Blake Wheeler. (Photo by Scott A. Schneider/Getty Images)
Wilmington, MA -- He's said it from the moment he was signed and he was saying it during his time in the B's Development Camp.
Blake “Wheels” Wheeler wanted to be in the Hub and is very happy to be wearing the spoked-B of the Boston Bruins.
Shortly after he joined the team as free agent on July 1, 2008, the big forward said that the best part of coming to Boston was “being a part of an organization that’s moving in the right direction...You can tell that they’re driven to be successful and driven to win.”
Calling his decision a “no-brainer,” Wheeler comes to Boston by way of the University of Minnesota, where he played part of his freshman year with Bruins center Phil Kessel.
“Me and Phil have kept in contact over the last couple of years since he left Minnesota,” Wheeler said. “He was actually in the Twin Cities a few weeks ago and we played some golf.
“He’s definitely a good buddy of mine, and if things work out the right way, that’d be great to be on a team with him again.”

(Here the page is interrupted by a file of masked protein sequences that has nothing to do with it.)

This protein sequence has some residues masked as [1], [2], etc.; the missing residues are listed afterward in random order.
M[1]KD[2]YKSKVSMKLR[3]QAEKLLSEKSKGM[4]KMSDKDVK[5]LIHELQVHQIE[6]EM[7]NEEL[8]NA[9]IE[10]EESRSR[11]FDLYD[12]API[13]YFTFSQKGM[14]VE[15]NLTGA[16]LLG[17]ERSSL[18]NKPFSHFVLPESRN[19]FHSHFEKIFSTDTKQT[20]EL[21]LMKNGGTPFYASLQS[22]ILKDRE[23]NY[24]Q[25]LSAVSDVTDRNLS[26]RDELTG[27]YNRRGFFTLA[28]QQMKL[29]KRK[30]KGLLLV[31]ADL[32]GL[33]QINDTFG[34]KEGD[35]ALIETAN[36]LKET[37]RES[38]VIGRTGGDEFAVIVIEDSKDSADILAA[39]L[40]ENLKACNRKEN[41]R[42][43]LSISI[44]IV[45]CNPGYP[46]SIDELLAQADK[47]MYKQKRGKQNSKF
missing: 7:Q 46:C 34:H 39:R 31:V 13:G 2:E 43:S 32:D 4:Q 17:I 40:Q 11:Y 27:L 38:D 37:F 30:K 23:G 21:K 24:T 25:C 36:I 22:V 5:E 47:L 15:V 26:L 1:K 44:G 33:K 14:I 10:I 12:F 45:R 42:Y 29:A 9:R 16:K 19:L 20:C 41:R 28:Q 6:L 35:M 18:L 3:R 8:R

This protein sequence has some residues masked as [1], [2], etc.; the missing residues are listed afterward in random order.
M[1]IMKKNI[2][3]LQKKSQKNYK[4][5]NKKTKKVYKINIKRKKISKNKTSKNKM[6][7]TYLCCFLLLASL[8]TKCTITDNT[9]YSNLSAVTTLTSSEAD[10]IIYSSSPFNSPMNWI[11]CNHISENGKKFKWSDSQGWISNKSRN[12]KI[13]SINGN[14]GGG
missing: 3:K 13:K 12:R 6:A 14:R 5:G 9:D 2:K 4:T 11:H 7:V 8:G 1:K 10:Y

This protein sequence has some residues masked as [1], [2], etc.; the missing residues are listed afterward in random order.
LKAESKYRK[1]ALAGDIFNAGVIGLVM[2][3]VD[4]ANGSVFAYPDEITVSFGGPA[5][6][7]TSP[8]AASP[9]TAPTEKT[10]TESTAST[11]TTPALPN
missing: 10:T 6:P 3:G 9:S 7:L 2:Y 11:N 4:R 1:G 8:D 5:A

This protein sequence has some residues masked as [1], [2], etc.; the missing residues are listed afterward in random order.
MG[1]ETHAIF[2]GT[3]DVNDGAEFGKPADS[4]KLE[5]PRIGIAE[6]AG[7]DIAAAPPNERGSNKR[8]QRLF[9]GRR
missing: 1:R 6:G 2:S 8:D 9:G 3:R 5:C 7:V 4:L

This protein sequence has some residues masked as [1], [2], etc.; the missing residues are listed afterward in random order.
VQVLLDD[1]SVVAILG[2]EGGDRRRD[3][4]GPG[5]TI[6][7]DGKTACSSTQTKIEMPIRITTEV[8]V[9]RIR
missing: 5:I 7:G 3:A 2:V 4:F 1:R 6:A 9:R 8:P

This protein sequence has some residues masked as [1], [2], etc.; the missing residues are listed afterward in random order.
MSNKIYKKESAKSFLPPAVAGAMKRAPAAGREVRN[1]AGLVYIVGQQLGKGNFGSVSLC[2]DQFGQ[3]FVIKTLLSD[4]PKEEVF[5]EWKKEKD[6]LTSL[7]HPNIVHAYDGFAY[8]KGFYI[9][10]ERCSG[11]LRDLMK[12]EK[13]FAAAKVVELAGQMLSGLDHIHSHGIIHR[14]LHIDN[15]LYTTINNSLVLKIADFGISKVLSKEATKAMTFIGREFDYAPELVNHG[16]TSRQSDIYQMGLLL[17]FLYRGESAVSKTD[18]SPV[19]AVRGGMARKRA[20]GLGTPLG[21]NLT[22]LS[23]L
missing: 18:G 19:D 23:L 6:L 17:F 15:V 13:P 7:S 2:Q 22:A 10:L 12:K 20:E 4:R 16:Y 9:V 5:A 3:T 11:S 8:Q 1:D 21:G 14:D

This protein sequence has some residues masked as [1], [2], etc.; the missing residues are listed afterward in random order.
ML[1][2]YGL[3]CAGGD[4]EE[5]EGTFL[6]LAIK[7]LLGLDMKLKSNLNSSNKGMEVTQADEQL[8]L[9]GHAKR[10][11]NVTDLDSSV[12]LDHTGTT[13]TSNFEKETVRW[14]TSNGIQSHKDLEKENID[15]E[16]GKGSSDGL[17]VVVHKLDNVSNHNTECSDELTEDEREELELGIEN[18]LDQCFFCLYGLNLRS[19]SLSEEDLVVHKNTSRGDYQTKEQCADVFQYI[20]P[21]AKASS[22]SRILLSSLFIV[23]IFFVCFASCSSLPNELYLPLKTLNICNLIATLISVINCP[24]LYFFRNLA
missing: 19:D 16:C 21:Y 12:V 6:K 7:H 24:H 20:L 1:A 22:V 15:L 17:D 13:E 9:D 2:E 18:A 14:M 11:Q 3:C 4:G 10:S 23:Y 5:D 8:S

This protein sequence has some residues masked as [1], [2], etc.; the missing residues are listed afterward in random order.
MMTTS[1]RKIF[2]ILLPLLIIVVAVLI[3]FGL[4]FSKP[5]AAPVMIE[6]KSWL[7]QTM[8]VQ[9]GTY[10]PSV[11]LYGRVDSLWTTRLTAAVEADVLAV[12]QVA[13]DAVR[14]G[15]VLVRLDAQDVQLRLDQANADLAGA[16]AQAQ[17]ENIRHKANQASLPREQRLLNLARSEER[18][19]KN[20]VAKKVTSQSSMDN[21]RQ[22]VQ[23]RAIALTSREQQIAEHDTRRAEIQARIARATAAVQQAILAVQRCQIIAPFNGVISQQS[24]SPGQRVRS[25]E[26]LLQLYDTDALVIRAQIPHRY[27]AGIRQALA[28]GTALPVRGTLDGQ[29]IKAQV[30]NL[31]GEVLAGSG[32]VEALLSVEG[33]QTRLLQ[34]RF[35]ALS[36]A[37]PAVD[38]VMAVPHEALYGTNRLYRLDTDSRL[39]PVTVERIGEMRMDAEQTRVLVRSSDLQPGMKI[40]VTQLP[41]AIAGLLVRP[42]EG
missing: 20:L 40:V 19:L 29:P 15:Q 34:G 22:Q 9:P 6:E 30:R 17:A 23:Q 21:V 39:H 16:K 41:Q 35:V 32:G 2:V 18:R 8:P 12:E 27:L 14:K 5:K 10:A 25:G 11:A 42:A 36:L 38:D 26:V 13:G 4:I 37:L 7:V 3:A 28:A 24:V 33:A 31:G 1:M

Of course, Blake wasn’t always on track to be a professional hockey player. His father, James, was actually a pitcher in the Detroit Tigers farm system and wanted his son to play baseball.
“I think his first idea was to tie my right hand around my back when I was younger so I’d be a left-handed pitcher,” said Wheeler. “For whatever reason, maybe it was just growing up in Minnesota, my heart was in hockey.
“So (Dad) made the transition (to hockey) pretty quick.”
Now he is poised to enter the professional hockey world at only 21 years old. He isn’t quite sure what will happen at September’s training camp, but he is ready to put in some major effort and hopes for the best.
“If I’m ready to play, then I’ll be given the opportunity to play,” he said during Development Camp. “That’s all you can ask for.”
“If I go into (training) camp and I’m not ready to be a part of the team and I’m not ready for the NHL, then I have to go to the AHL and work on my game so I can be there sooner rather than later.”